These decisions were finalized in early summer, well before the publication of the first assignments for the 2017-18 Junior Grand Prix and certainly before Canada’s National Summer Series (NSS) competition circuit opened with July’s Minto Summer Skate and concluded last weekend with Skate Ontario Summer Skate (Thornhill). But we’ve now reached late August; JGP Brisbane, the season’s first major international, is underway, and Canada’s ice dance assignments, however preliminary, for the next four of six more JGP events have been published.
Over the course of the NSS, 23 junior dance teams competed at up to three of five events; for the sake of relative simplicity, we’ve looked only at the top 15 finishers overall, a number that includes all teams presently assigned to a JGP event. With the exception of Lajoie/Lagha and D’Alessandro/Waddell, who were assigned the earliest JGP, each team here competed at least twice, with total scores sometimes swinging quite significantly from one event to the next:
While some teams saw only a small deviation in scores, it’s still worth taking a closer look at event to event trends:
For those teams who competed at three events, third scores were compared against first rather than second as a baseline, given the Quebec score decrease for each.
And now let’s consider the best scores and overall averages delivered by these couples as, significantly, JGP assignments began to expand beyond NextGen team membership with the third event. Valerie Taillefer and Jason Chan have picked up a spot for that competition, while picks for the fifth event include new team Ellie Fisher and Simon-Pierre Malette Paquette. Highlighted below in lavender are those teams with a single assignment, while those in yellow have the maximum two:
With selections for two events remaining to be revealed, Canada should have up to four more spots to fill, though good performance from a lavender-hued team at one of the initial events could grant them a second spot. And shortly before publication of this article, and certainly post-chart creation, new couple Olivia McIsaac and Elliott Graham — he the only non-NextGen ice dancer with prior JGP experience2— announced their addition to the sixth event. It seems, then, that the international assignment mechanism, whatever the benefits of the NextGen program’s additional team resources, has this year followed a fairly logical process in terms of reward for summer achievement.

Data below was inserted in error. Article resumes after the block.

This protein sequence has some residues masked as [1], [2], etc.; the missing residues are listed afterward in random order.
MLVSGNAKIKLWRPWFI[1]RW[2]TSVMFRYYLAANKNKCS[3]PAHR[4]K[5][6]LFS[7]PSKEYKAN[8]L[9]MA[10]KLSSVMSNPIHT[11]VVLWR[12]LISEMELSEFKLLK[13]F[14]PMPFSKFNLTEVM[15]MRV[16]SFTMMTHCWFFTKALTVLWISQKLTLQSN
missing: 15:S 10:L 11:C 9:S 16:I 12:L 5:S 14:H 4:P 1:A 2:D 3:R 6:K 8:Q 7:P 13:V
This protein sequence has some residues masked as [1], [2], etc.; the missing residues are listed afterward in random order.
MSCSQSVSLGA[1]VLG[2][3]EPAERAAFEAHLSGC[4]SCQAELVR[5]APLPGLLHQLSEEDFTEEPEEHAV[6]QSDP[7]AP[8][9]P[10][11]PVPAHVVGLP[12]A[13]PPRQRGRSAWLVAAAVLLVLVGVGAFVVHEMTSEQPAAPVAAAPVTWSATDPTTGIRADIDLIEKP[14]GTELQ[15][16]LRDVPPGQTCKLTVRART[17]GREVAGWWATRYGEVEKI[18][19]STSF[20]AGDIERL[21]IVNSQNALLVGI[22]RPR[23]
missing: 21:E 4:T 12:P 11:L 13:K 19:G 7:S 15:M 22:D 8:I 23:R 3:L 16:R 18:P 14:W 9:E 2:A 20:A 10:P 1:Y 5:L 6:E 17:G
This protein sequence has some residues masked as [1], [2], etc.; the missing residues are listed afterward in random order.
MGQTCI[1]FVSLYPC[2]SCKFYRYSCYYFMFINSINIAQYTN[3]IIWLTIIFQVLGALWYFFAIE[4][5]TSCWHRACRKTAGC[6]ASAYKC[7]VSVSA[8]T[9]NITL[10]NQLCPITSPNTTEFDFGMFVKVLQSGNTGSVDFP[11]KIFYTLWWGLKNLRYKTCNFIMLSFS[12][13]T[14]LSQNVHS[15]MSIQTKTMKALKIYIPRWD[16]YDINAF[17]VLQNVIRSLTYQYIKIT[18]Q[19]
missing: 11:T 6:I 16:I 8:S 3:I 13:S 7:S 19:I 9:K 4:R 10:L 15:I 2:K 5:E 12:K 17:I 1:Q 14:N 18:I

But let’s also consider the scoring benchmark suggested in the NextGen criteria document for actual inclusion in that program. While teams with three or more seasons of junior eligibility remaining (i.e. those in which the male will not turn 21 or the female 19 until after July 1, 2019) need only attain a minimum total score of 105, those with one fewer year of eligibility are expected to achieve a full 35 points better — something not a single team other than Lajoie/Lagha has accomplished in the current field. At this year’s Canadian Nationals, silver medalists Stairs/Royer picked up only 139.63 points, their best score at any major event in the 2016-17 season. Internationally, Lajoie/Lagha only surpassed 140 on two occasions, with a 148.26 at the World Junior Championships and 141.20 at Bavarian Open. It’s not unreasonable to consider that a slightly lower goalpost, perhaps 125-130, would still suggest a high bar for entry without completely undermining opportunity for older juniors, or new partnerships formed later in the junior career — and closer to the senior ranks, a time when, given Canada’s very small field, it might be wise to support those with later-blooming promise.